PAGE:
come will scarce believe that such a one
as this ever in flesh and blood walked
this earth." Gandhi just might help
more believe.
Columbia Pictures recently
whisked Daily Arts Editor Richard

I

I I

About the only thing that
isn't in it is the theme music!
It debuted on October 2, 1959 and
over the next five years and 156
episodes, it charted a territory all its
own filled with magic, horror, and
wonder. Now, submitted for your ap-
proval, isTIHE TWILIGHT ZONE COM-
PANION. Profusely illustrated with
over 200 photos, this definitive vol-
ume combines evocative synopses
of each episode with cast and credit
listings, incisive commentary and
colorful behind-the-scenes recollec-
tions. $9.95 wherever books are
sold or order directly from the pub-
lisher by including $1.25 for postage
and handling.
A BANTAM1 TRADE PAPERBACK.
BANTAM BOOKS, INC., Dept. DR-18,
666 FifthAvenue, NewYork 10103

Campbell to Los Angeles for a
screening of the film as well as these
interviews. For a review of the film,
see today's Weekend magazine.

Hill Auditorium
February 21, 8pm
Mkhigan Union Tiket Ofli(eAll T( Outlets
A Major Events Presentation. 163-201I,

R

Name_
Address-
Phone-

l ecr

Ravi Shankar & George
Fenton - 'Soundtrack
to Gandhi' (RCA) .
After leaving a sweeping, finely craf-
ted epic like Gandhi, it is quite natural
to want to find a way to relive the hours
spent watching it. The soundtrack
album is the catalyst chosen. The soun-
dtrack album to Gandhi does not make
a good catalyst. The music, composed
by Ravi Shankar and/or George Fen-
ton, who produced the album, is not bad
music, but it does not make the tran-
sition from film to vinyl well, and it
lacks many of the qualities that help a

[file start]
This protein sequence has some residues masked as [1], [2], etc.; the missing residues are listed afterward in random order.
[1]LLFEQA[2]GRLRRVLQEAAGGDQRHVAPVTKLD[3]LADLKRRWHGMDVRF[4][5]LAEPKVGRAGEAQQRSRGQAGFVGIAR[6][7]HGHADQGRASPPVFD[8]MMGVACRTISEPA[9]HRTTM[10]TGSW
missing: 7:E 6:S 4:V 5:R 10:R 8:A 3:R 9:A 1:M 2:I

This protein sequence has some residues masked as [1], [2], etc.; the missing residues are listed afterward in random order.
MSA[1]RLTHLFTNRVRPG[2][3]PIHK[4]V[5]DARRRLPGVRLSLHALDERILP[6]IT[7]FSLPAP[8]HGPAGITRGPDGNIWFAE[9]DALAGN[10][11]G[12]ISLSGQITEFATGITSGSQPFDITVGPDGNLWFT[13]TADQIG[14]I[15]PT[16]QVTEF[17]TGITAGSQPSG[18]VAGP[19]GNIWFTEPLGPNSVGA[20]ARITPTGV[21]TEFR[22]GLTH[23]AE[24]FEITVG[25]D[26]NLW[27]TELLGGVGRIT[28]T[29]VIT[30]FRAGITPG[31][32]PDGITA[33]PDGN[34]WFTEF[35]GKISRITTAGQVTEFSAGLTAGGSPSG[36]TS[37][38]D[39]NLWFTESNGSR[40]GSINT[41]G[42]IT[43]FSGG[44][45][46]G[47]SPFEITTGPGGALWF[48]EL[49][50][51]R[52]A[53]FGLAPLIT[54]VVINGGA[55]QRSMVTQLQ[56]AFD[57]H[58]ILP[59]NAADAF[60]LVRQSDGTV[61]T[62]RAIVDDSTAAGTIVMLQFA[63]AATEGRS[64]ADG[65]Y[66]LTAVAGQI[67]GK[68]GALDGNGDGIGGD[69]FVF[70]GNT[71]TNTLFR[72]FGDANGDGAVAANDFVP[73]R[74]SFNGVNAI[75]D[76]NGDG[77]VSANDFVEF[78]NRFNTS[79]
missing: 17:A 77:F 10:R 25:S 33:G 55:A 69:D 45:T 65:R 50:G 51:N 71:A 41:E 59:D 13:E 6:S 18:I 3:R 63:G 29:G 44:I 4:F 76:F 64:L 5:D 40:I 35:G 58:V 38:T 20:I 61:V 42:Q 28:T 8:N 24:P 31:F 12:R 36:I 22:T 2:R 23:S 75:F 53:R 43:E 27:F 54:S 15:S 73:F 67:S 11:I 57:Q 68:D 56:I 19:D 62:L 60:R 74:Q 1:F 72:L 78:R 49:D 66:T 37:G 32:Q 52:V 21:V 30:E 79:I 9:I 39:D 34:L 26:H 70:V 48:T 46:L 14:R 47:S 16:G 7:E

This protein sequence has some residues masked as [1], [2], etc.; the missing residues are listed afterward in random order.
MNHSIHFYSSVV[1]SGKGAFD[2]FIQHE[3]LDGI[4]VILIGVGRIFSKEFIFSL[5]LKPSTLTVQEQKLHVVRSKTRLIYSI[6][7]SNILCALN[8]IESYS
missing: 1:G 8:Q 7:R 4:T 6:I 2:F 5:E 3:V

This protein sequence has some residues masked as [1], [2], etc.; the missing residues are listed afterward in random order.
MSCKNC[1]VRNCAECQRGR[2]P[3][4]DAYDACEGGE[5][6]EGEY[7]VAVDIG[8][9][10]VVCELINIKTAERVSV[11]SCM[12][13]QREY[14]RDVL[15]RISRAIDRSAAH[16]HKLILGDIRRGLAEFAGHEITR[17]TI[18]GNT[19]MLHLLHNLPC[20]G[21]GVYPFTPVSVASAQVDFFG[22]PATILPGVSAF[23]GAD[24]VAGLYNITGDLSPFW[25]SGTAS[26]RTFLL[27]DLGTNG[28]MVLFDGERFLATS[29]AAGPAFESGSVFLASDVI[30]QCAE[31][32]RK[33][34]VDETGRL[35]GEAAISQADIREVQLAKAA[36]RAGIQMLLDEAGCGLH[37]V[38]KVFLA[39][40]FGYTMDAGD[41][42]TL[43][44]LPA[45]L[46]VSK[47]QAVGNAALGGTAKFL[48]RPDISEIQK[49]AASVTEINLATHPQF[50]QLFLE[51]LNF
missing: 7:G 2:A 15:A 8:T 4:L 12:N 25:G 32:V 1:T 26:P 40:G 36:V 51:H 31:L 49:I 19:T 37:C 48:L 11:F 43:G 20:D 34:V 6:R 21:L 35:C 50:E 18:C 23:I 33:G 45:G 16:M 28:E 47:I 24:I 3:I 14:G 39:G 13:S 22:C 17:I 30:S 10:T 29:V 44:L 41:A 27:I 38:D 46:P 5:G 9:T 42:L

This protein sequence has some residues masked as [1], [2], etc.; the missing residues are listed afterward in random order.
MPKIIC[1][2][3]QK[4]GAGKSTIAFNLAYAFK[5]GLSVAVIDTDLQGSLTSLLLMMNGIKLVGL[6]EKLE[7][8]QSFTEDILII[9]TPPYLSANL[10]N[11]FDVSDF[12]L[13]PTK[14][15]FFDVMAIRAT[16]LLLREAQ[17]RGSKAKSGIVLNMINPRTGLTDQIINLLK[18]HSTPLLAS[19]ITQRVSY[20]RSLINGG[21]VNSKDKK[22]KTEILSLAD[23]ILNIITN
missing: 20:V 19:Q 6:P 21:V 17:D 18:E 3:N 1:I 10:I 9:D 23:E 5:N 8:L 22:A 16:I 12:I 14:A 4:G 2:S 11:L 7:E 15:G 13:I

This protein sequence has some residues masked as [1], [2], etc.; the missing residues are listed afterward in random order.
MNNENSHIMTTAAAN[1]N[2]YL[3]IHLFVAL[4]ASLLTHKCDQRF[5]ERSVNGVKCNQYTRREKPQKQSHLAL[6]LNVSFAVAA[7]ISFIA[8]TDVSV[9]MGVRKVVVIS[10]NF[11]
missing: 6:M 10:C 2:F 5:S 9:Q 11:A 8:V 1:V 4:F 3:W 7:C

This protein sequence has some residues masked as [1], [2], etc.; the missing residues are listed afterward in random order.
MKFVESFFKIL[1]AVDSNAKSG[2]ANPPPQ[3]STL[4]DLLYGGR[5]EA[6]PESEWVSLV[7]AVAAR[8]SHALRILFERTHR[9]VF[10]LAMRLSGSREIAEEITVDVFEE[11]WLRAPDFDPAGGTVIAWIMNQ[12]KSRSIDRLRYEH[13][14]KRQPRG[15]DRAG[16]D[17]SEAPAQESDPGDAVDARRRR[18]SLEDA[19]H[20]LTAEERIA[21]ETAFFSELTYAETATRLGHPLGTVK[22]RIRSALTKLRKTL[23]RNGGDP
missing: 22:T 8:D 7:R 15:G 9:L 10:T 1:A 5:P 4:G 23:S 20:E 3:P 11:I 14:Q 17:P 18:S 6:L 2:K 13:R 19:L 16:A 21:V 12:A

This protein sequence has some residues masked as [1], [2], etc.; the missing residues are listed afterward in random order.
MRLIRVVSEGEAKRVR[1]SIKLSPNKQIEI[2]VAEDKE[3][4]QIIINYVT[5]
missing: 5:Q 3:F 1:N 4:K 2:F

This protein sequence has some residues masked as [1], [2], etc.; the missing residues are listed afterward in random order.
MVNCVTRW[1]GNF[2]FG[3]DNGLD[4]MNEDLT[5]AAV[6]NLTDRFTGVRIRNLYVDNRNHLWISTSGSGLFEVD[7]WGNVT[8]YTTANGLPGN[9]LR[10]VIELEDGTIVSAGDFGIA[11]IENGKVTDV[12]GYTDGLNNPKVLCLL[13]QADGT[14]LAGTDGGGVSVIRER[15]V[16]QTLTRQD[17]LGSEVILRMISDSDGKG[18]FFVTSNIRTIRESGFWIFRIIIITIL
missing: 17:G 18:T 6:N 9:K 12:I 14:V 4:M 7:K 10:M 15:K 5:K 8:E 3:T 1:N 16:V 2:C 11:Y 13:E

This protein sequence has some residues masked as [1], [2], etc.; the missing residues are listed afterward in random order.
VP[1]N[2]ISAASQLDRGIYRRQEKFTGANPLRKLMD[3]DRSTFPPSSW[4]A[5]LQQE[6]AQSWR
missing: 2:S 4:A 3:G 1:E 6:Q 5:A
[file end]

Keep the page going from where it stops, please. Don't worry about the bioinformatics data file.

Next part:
person to visualize the film while
listening to the album some months af-
terward.
The opening cut, "31st January 1948','
is one of the better ones, musically.
With its undertone of marching feet and
its overtone of voices, the atmosphere
of Gandhi's funeral is well captured.
Regrettably, the scene's narration is
also totally intact, meaning that the
film's major flaw, its canonization of
Gandhi, remains on the soundtrack
album.
The third cut is an assemblage of
some of the band music found in the
film. Entitled "Bands of the Raj," it is

the worst cut on the album, and it
literally ruins the first side. Without the
accompanying visuals, the band lacks
unity with the rest of the album. It is the
wrong note struck in the middle of a
symphony.
Side one concludes with a cut called
"Intermission." While it is nice, I doubt
if it was necessary to include the music
put in for people going to get a refill on
their popcorn.
The album's second side is much
more consistent. While the first side
had some diversions from the more at-
mospheric Indian music, diversions
that destroyed the unity of the album,
the second side is almost totally Indian
music.
"Remember This Always" has more
of the film's narration, so we are sure
not to forget what a super guy Gandhi
was while we listen to the album.
While the album does little to evoke
the film, it does contain a lot of in-
teresting music. It is a shame that cuts
such as "Band of the Raj" somehow
manage to ruin half of it. The nice
music on the second side is not enough
to carry the album as instrumental
music, and the album itself is not up to
the brilliance of the film it attempts to
portray. -Joshua Bilmes

Y ',
..4d

Taft Attmctions
THE LARGEST PRODUCER OF LIVE SHOWS
FOR THEME PARKS

KINGS ISLAND

I
1
r

-'A7

KINGS DOMINION
CAROWINDS
(CANADA'S WONDERLANDT.M

.

University of Michigan
Michigan Union, Kuenzel Room
Wednesday, January 26
Singers: 2:00-4:30 PM; Dancers: 4:30-6:00 PM
Instrumentalists & Specialty Acts: 2:00-6:00 PM
Kinas Island